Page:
3. withseidelinn - Nov 25, 2013 at 11:15 AM

    The media literally made it seem like it was a near death experience and blew it out of proportion so badly. I broke the same bone in my leg last April and it took me 7 weeks to be able to walk. These guys have some of the best rehab available and heal a lot faster than most, so I never thought it would be an issue for him to play in the Olympics. It’s very surprising he’s walking already, but definitely promising for TB fans as it means it wasn’t a bad break. Good for him and I think everyone knows he has an incredible amount of determination to get back ASAP.

  4. ibieiniid - Nov 25, 2013 at 11:19 AM

    Warrior. although I had to have some plates put in my wrist when I broke it quite bad and was also surprised at how quickly I could use it with relatively no pain. surgeons these days….

  5. curioustraveler13 - Nov 25, 2013 at 11:26 AM

    Wow!! This is really good news. I hope he comes back and wins the Rocket Richard trophy. Really classy of Claude Julien to visit him in the hospital.

  6. lightning69 - Nov 25, 2013 at 11:34 AM

    Just…Wow!!! Hockey players are the toughest athletes in the world, fact! But this is still impressive and hope that his long term health is not effected.

    As much as Tampa fans loathe the Boston Bruins, a sincere and heartfelt thanks to the surgical team and staff at Boston Mass. Kudos to Julian for showing up in person.

    Hope this news gives a kick in the butt to the squad to improve their play in these important home games.

    Go Stammer and go Bolts!!

    • joey4id - Nov 25, 2013 at 12:07 PM

      Nice gesture by Julien. Would have been nice if Hamilton, who knocked him down just before the net, would have visited him as well? He probably feels too guilty for that I suppose.

    • Moop - Nov 25, 2013 at 10:53 PM

      Do Lightning fans hate the Bruins?

      I’m a Bruins fan and I’m just curious. I never really considered there to be a rivalry between the two teams. I love watching St. Louis and Stamkos play though.

      • ctcork - Nov 26, 2013 at 12:14 AM

        We don’t hate you but you’re not exactly our favorite team. We’re still a little bitter about the 2011 Conference Finals. Might become more of a rivalry in the next couple of years.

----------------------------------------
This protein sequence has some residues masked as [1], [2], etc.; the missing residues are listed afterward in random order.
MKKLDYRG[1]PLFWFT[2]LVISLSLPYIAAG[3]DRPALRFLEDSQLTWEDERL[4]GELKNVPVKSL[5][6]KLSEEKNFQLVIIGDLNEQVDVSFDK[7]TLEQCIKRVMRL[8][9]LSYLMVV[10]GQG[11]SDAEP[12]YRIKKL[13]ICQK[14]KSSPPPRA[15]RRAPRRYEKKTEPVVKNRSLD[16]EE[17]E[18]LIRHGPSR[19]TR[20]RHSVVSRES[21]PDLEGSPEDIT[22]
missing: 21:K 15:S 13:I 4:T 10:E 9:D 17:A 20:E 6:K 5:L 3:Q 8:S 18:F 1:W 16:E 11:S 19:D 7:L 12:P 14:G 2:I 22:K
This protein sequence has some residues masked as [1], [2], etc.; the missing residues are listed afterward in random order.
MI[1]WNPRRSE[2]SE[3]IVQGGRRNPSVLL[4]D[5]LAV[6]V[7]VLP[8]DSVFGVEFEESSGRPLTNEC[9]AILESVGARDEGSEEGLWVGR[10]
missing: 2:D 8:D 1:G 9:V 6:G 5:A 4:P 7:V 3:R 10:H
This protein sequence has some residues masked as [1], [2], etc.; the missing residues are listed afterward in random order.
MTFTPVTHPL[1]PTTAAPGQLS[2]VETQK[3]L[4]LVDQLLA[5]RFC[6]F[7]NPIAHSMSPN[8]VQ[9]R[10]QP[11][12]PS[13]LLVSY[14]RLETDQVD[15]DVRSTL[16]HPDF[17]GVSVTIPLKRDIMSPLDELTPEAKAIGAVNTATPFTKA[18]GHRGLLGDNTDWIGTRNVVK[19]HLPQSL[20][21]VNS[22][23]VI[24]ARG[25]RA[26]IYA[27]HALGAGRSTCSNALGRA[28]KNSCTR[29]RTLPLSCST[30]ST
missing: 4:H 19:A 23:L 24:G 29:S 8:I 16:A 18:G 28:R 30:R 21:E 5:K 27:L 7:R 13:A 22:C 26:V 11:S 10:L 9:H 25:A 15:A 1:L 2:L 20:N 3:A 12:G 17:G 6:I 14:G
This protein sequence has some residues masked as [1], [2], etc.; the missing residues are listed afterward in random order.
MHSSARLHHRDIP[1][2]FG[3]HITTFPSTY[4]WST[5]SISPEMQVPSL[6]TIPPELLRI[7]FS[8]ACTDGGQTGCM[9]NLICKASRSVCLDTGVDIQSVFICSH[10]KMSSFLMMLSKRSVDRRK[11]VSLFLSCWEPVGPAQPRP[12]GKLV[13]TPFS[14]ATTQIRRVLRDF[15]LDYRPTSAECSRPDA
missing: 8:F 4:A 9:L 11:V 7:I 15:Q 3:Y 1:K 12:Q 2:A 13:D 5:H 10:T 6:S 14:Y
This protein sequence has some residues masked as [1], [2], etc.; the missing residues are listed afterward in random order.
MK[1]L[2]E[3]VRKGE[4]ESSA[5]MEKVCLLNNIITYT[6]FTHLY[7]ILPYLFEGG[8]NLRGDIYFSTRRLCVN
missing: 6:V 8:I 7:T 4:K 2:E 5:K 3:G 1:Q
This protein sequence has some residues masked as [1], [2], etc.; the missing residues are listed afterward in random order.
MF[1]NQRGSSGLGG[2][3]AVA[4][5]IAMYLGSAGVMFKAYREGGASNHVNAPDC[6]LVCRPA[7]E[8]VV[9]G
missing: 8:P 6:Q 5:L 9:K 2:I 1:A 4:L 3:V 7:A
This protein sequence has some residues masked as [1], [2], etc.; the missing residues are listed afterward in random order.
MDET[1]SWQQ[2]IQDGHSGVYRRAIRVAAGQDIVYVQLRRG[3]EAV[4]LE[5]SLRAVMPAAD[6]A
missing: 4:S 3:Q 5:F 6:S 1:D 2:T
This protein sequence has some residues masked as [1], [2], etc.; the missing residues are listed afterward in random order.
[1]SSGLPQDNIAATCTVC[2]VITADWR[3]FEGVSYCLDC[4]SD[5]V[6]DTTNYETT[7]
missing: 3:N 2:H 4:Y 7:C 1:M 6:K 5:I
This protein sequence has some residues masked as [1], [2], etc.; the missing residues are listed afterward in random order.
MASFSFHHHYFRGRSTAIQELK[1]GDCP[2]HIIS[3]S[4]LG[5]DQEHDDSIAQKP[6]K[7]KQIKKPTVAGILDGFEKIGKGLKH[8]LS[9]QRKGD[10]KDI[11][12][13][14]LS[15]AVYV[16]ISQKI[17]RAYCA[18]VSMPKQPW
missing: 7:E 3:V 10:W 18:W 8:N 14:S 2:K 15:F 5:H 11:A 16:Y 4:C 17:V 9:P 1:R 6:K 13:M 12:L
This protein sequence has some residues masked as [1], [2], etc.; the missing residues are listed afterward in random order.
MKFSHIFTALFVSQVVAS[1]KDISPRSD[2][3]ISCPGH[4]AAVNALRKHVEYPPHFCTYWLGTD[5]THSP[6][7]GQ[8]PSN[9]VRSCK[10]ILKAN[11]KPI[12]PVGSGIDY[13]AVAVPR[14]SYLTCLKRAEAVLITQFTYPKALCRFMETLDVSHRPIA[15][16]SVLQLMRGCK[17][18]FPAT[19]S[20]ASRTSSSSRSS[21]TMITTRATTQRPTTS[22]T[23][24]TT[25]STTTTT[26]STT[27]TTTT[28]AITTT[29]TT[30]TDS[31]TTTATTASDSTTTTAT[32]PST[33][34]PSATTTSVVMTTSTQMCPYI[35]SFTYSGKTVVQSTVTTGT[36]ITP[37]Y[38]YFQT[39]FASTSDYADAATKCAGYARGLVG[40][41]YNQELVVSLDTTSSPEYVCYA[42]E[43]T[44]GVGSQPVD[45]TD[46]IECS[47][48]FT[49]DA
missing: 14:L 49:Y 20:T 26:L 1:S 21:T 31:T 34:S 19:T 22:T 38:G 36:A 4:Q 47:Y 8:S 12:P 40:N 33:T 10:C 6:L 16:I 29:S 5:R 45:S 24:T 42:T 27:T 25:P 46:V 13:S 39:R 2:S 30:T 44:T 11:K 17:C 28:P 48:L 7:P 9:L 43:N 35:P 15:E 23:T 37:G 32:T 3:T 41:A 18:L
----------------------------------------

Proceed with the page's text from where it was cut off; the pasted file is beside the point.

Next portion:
• nhstateline - Nov 26, 2013 at 9:33 AM

        why are you bitter about that ? Especially the last game, it was wonderful. Both teams played really, really well. Somebody had to win, somebody had to lose. Just part of the deal. Plus, game 7 won Stamkos a whole bunch of fans up here. People really respected what he did coming back after his nose got destroyed. I mean I don’t hate the Blackhawks, quite the opposite after seeing them play the B’s for the Cup last year. Not happy the Bruins lost that series but the other team was really really deserving and someone has to lose ………..

  7. dearyxd - Nov 25, 2013 at 12:24 PM

    When Coach Julien visited him in the hospital He talked english first then french?

  8. skr213 - Nov 25, 2013 at 2:12 PM

    If anyone out there had doubts about the benefits of Gary Roberts’ off season training, this should erase them. I’m just surprised GMs don’t insist that more players take their off season training as seriously as Stamkos does. Every athlete knows that your condition before an injury plays a huge role in recovery time.

  9. muttbolts91 - Nov 29, 2013 at 12:03 PM

    We are bitter cause Nathan Horton , the only goal scorer in gm 7 should have been suspended that game. He sprayed a fan in tampa with a water bottle after gm 6. That’s a automatic one game suspension. See torts vs Washington. Even nhls website shows a video of a player spraying a fan as a definition to the player fan interaction rule.